Suwanee Dental Care

Suwanee Dentist - Suwanee Dental Care

4355 Suwanee Dam Road Suwanee, GA 30024

Make An Appointment Office Hours

What's in Your Child's Lunchbox?

Wednesday, November 18, 2015

As a parent, you work hard to keep your child’s meals wholesome and healthy. However, we all know that it can be difficult to plan out well-balanced meals all the time. With the school year in full swing, you’re as busy as ever, and it’s easy to just throw a Snack Pack and bag of potato chips in your kid’s lunchbox. While these are okay in moderation, too many sweets and junk food can start to take a toll on your child’s health, including the health of their teeth.

A diet which is high in sugar can lead to a mouth full of cavities. Bad bacteria called streptococcus mutans can easily invade your child’s mouth, and these bacteria feed off of sugar. The combination of the bacteria and sugar produces acid that eats away at the tooth’s enamel. After time, the depletion of calcium can eventually cause the surface of the tooth to collapse, and the result is a cavity.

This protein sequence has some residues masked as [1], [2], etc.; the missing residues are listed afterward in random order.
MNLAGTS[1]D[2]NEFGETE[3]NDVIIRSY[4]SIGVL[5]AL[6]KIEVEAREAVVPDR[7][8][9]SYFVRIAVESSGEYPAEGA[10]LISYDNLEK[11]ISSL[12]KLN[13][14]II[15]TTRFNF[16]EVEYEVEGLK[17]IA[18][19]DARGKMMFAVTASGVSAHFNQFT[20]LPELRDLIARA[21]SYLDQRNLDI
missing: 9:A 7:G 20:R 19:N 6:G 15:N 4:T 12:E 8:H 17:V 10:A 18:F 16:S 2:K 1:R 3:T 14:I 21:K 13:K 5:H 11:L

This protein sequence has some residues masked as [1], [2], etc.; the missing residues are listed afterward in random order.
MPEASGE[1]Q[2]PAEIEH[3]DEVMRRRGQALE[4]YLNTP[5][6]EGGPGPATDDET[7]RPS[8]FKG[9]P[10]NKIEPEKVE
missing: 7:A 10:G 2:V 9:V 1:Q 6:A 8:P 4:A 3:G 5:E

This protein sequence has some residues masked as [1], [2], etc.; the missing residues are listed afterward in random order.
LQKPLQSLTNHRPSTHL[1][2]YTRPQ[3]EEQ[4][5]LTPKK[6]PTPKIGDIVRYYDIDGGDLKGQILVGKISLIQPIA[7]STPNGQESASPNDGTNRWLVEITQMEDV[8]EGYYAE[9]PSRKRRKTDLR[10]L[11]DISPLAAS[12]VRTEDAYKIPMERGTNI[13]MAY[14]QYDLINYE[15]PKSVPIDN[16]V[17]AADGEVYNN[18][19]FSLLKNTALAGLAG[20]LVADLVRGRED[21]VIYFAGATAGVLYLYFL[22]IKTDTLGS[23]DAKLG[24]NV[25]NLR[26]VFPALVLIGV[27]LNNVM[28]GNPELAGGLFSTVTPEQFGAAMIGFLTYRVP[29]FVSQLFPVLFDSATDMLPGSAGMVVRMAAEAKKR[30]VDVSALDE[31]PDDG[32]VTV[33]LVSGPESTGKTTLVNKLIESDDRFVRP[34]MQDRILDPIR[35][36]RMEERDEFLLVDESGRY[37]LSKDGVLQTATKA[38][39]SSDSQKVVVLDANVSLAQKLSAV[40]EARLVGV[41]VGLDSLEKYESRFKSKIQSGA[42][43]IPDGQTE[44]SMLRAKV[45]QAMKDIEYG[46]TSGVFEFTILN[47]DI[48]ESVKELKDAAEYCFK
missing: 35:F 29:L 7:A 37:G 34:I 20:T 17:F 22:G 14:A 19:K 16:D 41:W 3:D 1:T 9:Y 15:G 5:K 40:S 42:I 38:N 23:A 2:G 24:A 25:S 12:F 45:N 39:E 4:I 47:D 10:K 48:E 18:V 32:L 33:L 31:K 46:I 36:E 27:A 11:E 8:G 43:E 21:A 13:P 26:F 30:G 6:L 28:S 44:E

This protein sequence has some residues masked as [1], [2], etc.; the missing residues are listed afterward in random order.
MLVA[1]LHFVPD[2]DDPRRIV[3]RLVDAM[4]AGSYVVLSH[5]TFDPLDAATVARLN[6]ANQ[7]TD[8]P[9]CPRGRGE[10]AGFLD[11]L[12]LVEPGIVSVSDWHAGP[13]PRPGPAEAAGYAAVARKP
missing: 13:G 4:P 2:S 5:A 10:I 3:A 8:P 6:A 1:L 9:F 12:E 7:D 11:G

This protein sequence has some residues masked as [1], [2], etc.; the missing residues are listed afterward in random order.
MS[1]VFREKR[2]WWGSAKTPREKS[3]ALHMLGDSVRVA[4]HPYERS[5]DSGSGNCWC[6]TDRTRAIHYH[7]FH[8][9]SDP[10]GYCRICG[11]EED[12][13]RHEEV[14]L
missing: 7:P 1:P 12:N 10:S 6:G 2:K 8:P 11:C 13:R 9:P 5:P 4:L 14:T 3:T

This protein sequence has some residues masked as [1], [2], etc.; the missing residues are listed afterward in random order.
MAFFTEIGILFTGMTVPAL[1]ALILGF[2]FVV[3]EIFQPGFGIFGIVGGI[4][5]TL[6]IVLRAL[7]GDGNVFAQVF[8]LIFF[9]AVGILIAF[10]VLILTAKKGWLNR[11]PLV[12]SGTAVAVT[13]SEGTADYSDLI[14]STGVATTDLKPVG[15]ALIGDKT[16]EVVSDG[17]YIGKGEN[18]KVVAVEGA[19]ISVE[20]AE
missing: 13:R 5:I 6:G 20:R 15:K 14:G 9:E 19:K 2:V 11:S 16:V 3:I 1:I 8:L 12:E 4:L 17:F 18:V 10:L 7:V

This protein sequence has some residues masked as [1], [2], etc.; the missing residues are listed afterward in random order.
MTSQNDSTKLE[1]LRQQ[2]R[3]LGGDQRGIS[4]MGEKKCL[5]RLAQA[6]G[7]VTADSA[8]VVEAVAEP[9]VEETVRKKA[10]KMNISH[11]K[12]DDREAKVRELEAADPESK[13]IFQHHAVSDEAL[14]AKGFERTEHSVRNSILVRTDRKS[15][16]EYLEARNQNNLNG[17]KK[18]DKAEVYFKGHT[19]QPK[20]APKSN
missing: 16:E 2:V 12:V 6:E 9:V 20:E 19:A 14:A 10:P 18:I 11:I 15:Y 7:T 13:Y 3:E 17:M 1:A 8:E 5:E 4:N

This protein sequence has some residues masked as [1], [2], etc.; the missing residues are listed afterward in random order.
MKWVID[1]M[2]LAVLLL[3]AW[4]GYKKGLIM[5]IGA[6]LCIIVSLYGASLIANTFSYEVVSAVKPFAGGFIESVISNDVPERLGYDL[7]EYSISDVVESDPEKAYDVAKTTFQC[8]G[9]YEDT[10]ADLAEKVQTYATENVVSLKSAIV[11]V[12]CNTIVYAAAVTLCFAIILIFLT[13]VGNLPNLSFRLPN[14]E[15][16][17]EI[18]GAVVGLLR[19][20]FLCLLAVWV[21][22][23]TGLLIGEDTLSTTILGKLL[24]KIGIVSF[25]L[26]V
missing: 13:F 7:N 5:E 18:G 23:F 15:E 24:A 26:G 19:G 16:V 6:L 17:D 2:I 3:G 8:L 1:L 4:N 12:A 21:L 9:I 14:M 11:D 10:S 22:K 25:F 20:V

The easiest way to help your child avoid cavities is by limiting the amount of sugary foods they consume throughout the day. Things like gummy candy, lollipops, chips, soda and juice are some of the most damaging foods. Not only are they high in sugar and carbohydrates, but they also tend to stay in the mouth longer when consumed. If teeth are constantly being coated with sugar, this promotes decay even faster.

There are plenty of foods that are not only good for your child’s teeth and gums, but are easy to prepare and pack in your kid’s lunchbox. Some of these include:

  • Crisp fruits and vegetables – Apples, carrots and celery are high in fiber and help produce saliva, which is the mouth’s natural defense against decay.
  • Cheese and yogurt – Dairy products contain calcium and other minerals that are important for the health of your teeth. Cheese cubes or sticks and yogurt cups are great for school lunches.
  • Water with fluoride – Many stores carry small, “kid-sized” bottles of water with fluoride added. Choose these instead of juice boxes.

While sugary foods are not the only cause of cavities, they are one of the biggest causes. They’re also one of the easiest things to moderate.  Be proactive about the health of your child’s mouth by establishing healthy eating habits at an early age. A sugary treat is perfectly okay every once in awhile, just make sure it’s given in moderation.